The Working Life Essay

1355 Words6 Pages
The belief that work is morally good is the definition of work ethic provided by The American Heritage Dictionary. Work can mean different things to different people. Usually, when we first think of a word and its meaning, we look at its definition. When defining what is morally good, one must remain open to past societal meanings of what was considered moral. Work ethic has developed and changed through different cultures over centuries. Historians and philosophers have developed great insights and theories pertaining specifically to the meaning of work ethic and its meaningfulness in today's modern employment, while some have praised it and some have cursed it. Which leads us to the question, do workers today have a calling or…show more content…
Furthermore, people who work for wealth are never satisfied, because the things that they want and the work that they do to get it are never ending.

Work takes on greater importance in a society where people believe that they can master the material world and shape their own destinies, and less where they believe that they can not. An Ancient Greek philosopher said that the only stability in the world was within one's mind or soul, where ideas were secure from the unending changes that took place in the material world. In Ancient Greece, philosophers believed that a person's thoughts and ideas were more important than that person's work and that work in the material world lacked permanence. For the ancient Greeks, the status of particular occupations depended on the degree of freedom a person had, the perceived moral integrity of the occupation, and the amount of mental and physical work it required. Today we tend to feel that working in an office is better than working in a coal mine, regardless of which worker makes more money. Our language suggests that it is a privilege to work sitting down.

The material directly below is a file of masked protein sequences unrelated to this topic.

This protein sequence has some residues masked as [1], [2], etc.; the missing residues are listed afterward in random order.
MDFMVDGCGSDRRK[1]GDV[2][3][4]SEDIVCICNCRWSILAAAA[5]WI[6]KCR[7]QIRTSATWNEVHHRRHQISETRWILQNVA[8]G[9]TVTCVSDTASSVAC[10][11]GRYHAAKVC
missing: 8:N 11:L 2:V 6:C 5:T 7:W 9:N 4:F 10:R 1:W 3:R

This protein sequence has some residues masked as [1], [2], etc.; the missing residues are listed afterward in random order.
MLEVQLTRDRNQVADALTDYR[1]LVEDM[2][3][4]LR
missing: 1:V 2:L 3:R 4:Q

In various cultures in the era before Christ, the material world was thought impermanent and inferior to the mental and spiritual world, but work was not disdained. The Buddha in the sixth century B.C. said that people suffer because they thirst for material things and physical pleasures, and that the
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